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The invasion of the forests of southern and southeastern Brazil by exotic marmosets is considered a very serious problem that deserves greater societal attention (Modesto and Bergallo, 2008). The main concern is marmosets’ impact on biodiversity through competition and predation of the native fauna in invaded areas (Bicca-Marques et al., 2006; Ruiz-Miranda et al., 2006), especially birds (Traad et al., 2012). We found very few studies on competition between marmosets and birds, all showing increased competition during the dry season when food is scarcer, and no measure of its potential impact on preys’ population. Despite the considerable number opportunistic reports of bird predation by marmosets, our review showed a generally low rate of marmoset predation on birds in more systematic feeding studies, both within native and invaded ranges. This is in agreement with a known diet that is predominantly composed of plant items, complemented by animal items dominated by arthropods, particularly during the dry season (Cunha et al., 2006; Lyra-Neves et al., 2007). The fact that marmosets tend to eat more animal items during the dry season may reduce their impact on birds, as in the Atlantic Forest bird breeding peaks in the rainy season (Davis, 1945). Therefore, marmosets increase consumption of animal items in the period with least availability of bird eggs. The hypothesis of a negative impact of marmosets on the bird fauna is further weakened by the fact that invasive marmosets occur preferentially in disturbed and edge forests (Rylands, 1996; Cerqueira et al., 1998; Vilela and Del-Claro, 2011; Ferrari et al., 2013), where there is a prevalence of more adaptable and generalist bird species (Stotz et al., 1996; Banks-Leite et al., 2010). Indeed, our list of bird species preyed by marmosets is essentially composed of widespread, common and non-threatened birds, with the exception of the two restinga birds.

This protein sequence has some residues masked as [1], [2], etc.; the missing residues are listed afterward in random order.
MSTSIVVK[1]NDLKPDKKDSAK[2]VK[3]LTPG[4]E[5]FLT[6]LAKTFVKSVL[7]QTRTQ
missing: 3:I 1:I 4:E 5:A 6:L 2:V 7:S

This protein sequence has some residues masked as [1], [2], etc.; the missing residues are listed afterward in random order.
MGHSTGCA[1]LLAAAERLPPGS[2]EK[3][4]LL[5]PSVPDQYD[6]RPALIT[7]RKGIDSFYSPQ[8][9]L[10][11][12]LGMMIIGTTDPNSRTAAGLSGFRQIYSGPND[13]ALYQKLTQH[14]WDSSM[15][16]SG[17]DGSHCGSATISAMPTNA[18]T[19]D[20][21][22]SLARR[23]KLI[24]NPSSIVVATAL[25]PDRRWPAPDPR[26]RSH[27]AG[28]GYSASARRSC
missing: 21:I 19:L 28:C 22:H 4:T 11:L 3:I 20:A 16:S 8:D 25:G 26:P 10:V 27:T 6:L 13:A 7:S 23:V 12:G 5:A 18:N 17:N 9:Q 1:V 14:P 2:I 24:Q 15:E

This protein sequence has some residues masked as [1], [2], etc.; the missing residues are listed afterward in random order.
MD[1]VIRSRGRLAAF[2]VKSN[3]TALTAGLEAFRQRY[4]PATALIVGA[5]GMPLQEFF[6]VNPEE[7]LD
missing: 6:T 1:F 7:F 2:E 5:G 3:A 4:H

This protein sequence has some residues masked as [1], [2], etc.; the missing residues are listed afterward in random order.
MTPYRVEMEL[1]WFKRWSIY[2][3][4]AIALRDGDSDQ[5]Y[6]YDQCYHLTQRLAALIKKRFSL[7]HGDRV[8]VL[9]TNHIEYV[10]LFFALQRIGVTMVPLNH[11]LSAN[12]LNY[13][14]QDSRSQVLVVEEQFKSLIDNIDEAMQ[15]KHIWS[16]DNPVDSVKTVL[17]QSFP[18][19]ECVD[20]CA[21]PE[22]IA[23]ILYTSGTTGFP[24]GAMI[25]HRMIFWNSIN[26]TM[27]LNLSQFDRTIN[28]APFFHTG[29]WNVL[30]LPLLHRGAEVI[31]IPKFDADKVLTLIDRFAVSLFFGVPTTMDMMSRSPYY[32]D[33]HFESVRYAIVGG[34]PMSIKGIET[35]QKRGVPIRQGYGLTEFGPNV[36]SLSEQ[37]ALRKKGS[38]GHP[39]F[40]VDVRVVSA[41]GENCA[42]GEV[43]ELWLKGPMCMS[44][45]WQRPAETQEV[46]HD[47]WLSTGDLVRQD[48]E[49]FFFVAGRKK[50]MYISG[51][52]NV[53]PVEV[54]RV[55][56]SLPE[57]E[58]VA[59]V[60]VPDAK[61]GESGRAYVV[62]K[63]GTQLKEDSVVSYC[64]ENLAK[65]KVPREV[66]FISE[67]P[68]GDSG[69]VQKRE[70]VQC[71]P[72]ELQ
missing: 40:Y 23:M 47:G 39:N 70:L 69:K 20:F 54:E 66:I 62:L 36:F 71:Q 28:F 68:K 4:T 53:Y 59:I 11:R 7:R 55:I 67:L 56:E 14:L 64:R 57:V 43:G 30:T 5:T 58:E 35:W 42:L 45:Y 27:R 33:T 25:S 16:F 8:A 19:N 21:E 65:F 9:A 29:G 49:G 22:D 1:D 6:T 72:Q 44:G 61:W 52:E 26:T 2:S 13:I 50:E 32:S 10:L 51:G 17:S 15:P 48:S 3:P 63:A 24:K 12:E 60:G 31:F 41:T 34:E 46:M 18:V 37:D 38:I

There is, therefore, weak evidence available to date of a widespread negative impact of invasive marmosets on Atlantic Forest birds, especially in the fragmented and degraded forest edges where they are generally found. It is important to note, however, that the vast majority of the studies retrieved were either studies on feeding behavior of marmosets or opportunistic observation of marmoset bird predation (Fig. 2b), without any assessment of the actual impact of predation on the bird populations. Therefore, in order to fully understand whether invasive marmoset are harmful to Atlantic Forest birds, it would be interesting to foster studies that focus on population trends of bird prey, instead of studies on marmoset's diet. Those studies should also include pristine forests, as most studies conducted to date were in highly disturbed forests. It is important to note, as well, that our study focused only on the likely impact of invasive marmosets on birds, ignoring the likely impact of hybridization with native congeners and competition with native primates, which is also an important issue (Ruiz-Miranda et al., 2006; Oliveira and Grelle, 2012; Aximoff et al., 2019).

Authors’ contribution

Conceptualization: MMV and MTZ conceived the study, MTZ did the literature search and drafted the work, MMV and MTZ did data analysis and MMV critically revised the work.

Acknowledgments

We thank Dr. Leonardo Oliveira and Dr. Henrique Rajão for valuable suggestions to the manuscript. The Brazilian Coordination for the Improvement of Higher Education Personnel (CAPES) provided a Ph.D. scholarship to MTZ (Grant No. 001), and the Brazilian Council for Scientific and Technological Development (CNPq) provided a fellowship to MMV (Grant No. 304309/2018-4). This paper is developed in the context of the National Institutes for Science and Technology (INCT) in Ecology, Evolution and Biodiversity Conservation, supported by MCTIC/CNpq (No. 465610/2014-5) and FAPEG (No. 201810267000023).

Appendix A
Supplementary data

The following are the supplementary data to this article: